In August, Froylan Villanueva started his job as principal of Crawford High School with only four business days to prepare for his new role before students and staff started classes.
“I started on a Tuesday and school started on a Monday,” recalled Villanueva of his first week on the job. “When I got here, I was excited and I’m still getting to know staff.”
He is also still getting to know his student body — the most diverse of any high school in the state.
“We have languages that I didn’t even know existed, honestly,” he said, and listed off the countries and cultures that make up Crawford High — African refugees from Somalia, Tanzania and Congo; students from Mexico and other Central American countries; Arab students; Asian students from Thailand, Vietnam, Cambodia; and even a Karen community of refugees from Burma.
“One of our strengths is that we are so diverse — but its also a challenge,” Villanueva said, adding that the many languages his students and their families speak make communication difficult and requires a lot of involvement from school district translators.
“I make automated phone calls once a week and do them in English and Spanish and I feel I’m leaving a lot of people out,” he said.
The challenges with language diversity also show up in standardized test scores. “Because they don’t speak the language and [the tests are] in English, so when compared to other schools that have a more homegenous community, more of our students are going to be challenged.”
A 2015 study by Schoolie.com ranked Crawford among the worst performing schools in academics and college readiness and even recommended shuttering the school. For his campus of over 1,150 students where one in three are classified as English learners, Villanueva has set improving English among students as his top priority.
“My goal is to be able to empower our students so that they get reclassified … because not only do English learners not dominate English, they also have the highest percentage of not completing high school,” he said.
Villanueva’s resume shows he is suited for the challenge. He completed his doctorate at SDSU in May with a thesis titled “What it means to be an English Learner,” which included exploring different approaches to multi-lingual communities like the kind found in Europe.
He is also a local.
“I’m a product of this neighborhood,” he said. “I grew up in City Heights, El Cerrito. I see it as coming back home — coming back to the area I grew up in.”
Villanueva’s professional experience is also extensive, having worked as the head administrator at high school, middle school and elementary schools in three different districts, most recently as principal of Southwest High in the Sweetwater district. However, working at Crawford is not his first gig in the San Diego Unified School District.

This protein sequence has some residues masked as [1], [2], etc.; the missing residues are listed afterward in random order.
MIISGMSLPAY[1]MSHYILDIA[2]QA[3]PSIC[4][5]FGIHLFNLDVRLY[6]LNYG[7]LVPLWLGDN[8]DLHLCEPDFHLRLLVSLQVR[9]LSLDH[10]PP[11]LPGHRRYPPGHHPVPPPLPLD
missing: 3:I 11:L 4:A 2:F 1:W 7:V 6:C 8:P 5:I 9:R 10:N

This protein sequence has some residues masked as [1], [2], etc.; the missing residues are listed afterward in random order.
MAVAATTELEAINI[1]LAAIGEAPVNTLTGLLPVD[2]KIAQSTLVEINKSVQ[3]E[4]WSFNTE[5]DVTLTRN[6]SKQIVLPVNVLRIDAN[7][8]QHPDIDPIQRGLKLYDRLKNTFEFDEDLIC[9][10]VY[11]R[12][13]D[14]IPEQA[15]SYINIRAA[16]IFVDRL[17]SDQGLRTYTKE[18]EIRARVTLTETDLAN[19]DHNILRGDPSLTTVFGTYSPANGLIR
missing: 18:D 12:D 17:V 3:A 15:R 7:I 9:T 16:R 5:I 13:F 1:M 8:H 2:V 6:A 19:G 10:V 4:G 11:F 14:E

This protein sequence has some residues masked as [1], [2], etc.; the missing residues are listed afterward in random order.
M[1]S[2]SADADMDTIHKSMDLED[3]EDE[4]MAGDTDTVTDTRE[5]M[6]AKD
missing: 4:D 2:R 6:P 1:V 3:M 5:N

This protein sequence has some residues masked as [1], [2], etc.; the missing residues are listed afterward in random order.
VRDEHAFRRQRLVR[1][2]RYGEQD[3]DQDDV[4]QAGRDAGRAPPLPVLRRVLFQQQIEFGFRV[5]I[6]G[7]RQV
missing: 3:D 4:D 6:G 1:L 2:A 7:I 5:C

“I actually worked for San Diego Unified School District as a custodian when I was a student at San Diego State,” he said, adding that he also worked as a para-educator at Marston Middle School in Clairemont in a program working with students being bussed from the inner city.
Besides his studies, his roots in the area and his professional experience, Villanueva also brings with him a personal experience that helps him relate to the English learner students at Crawford.
“I take it personally because I am an English learner,” he said. “When my parents came from Mexico they were speaking to me in Spanish so when I entered Emerson, I wasn’t speaking English I was speaking Spanish.”
Now at Crawford, Villanueva spends some of his time learning a little Somali or asking his new students from Venezuela where and how they also learned to speak Creole.
“I want people, when they see me, [to] know that I’m trying to speak their language,” he said. “I think that in the community that I grew up in, which is this community, there are great things — the diversity is like none other. I want people to know that our diversity is a strength. I feel like I can fit in with all the different groups on our campus because I’m open to it.”
A new campus
Just as Villanueva is bringing a renewed approach to the administration of Crawford High, the campus itself is undergoing its own renewal.
Construction is currently underway on a new building for a CTE auto training program for students that is a project partnership with Ford Motor Company.
“That building will be completed in April,” Villanueva said.
In March, construction on new restrooms will begin and a temporary kitchen will be set up while the current kitchen is renovated in April. And on the first day after students get out for summer, buildings on campus will be demolished to make room for a brand new performing arts theater and administration building.
Already completed at Crawford are new track and sports fields installed two years ago with new turf, lights, sound system and bleachers.
Villanueva sees the renovation of Crawford, which was constructed in 1957, as a way to build pride in the school. He pointed to his alma mater, Hoover High School, and how its recent renovations make him feel about the school.
“I know that having been a student there, I’m kind of proud, I’m like I wish I can be there right now. I know that’s going to be the case for Crawford students as well,” he said.
Bringing some pride back to Crawford is something that the school needs, Villanueva acknowledged, and pointed to the number of local students who commute to attend other high schools such as Patrick Henry. “Nothing against Patrick Henry, but we want our kids to stay in our community and be proud of the school and the buildings that they enter,” he said. “That’s my job, to promote our school and say, ‘Come on back.’ Don’t choice out. Give Crawford a chance.’”
—Reach editor Jeff Clemetson at [email protected]